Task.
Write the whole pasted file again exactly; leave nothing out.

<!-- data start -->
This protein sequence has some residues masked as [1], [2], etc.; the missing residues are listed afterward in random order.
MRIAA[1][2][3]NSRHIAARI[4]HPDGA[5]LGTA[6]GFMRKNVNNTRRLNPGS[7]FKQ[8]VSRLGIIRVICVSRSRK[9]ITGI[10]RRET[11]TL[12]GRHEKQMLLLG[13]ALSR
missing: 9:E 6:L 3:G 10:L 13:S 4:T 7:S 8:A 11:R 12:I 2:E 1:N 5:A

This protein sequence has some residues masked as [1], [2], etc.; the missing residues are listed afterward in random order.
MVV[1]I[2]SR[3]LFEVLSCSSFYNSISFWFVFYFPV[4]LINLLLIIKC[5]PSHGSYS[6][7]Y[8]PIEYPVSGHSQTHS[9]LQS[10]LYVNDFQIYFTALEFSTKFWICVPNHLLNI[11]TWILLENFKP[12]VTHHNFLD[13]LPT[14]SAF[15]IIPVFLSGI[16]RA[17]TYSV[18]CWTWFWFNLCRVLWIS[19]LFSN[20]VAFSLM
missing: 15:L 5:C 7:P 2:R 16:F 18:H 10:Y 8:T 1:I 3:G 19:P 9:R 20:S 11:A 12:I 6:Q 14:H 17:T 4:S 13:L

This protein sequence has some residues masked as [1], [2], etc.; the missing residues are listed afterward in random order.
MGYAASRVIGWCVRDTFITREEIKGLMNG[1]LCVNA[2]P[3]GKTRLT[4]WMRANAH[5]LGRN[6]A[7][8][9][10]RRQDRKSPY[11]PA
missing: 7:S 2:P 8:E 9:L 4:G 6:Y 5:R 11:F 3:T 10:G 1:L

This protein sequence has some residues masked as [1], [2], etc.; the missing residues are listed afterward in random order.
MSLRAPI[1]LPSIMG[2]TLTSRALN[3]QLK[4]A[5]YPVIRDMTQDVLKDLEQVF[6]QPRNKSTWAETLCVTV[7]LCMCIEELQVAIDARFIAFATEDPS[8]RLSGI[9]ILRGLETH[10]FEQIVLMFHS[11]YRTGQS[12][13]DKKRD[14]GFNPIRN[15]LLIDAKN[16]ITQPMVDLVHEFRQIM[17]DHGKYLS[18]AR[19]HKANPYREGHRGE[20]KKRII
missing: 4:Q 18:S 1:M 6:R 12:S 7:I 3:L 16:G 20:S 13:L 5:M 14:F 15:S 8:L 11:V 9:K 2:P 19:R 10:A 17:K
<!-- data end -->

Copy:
This protein sequence has some residues masked as [1], [2], etc.; the missing residues are listed afterward in random order.
MRIAA[1][2][3]NSRHIAARI[4]HPDGA[5]LGTA[6]GFMRKNVNNTRRLNPGS[7]FKQ[8]VSRLGIIRVICVSRSRK[9]ITGI[10]RRET[11]TL[12]GRHEKQMLLLG[13]ALSR
missing: 9:E 6:L 3:G 10:L 13:S 4:T 7:S 8:A 11:R 12:I 2:E 1:N 5:A

This protein sequence has some residues masked as [1], [2], etc.; the missing residues are listed afterward in random order.
MVV[1]I[2]SR[3]LFEVLSCSSFYNSISFWFVFYFPV[4]LINLLLIIKC[5]PSHGSYS[6][7]Y[8]PIEYPVSGHSQTHS[9]LQS[10]LYVNDFQIYFTALEFSTKFWICVPNHLLNI[11]TWILLENFKP[12]VTHHNFLD[13]LPT[14]SAF[15]IIPVFLSGI[16]RA[17]TYSV[18]CWTWFWFNLCRVLWIS[19]LFSN[20]VAFSLM
missing: 15:L 5:C 7:P 2:R 16:F 18:H 10:Y 8:T 1:I 3:G 19:P 9:R 20:S 11:A 12:I 6:Q 14:H 17:T 4:S 13:L

This protein sequence has some residues masked as [1], [2], etc.; the missing residues are listed afterward in random order.
MGYAASRVIGWCVRDTFITREEIKGLMNG[1]LCVNA[2]P[3]GKTRLT[4]WMRANAH[5]LGRN[6]A[7][8][9][10]RRQDRKSPY[11]PA
missing: 7:S 2:P 8:E 9:L 4:G 6:Y 5:R 11:F 3:T 10:G 1:L

This protein sequence has some residues masked as [1], [2], etc.; the missing residues are listed afterward in random order.
MSLRAPI[1]LPSIMG[2]TLTSRALN[3]QLK[4]A[5]YPVIRDMTQDVLKDLEQVF[6]QPRNKSTWAETLCVTV[7]LCMCIEELQVAIDARFIAFATEDPS[8]RLSGI[9]ILRGLETH[10]FEQIVLMFHS[11]YRTGQS[12][13]DKKRD[14]GFNPIRN[15]LLIDAKN[16]ITQPMVDLVHEFRQIM[17]DHGKYLS[18]AR[19]HKANPYREGHRGE[20]KKRII
missing: 4:Q 18:S 1:M 6:R 12:S 7:I 3:L 16:G 20:S 13:L 5:M 14:F 15:S 8:L 11:V 9:K 2:P 19:R 10:A 17:K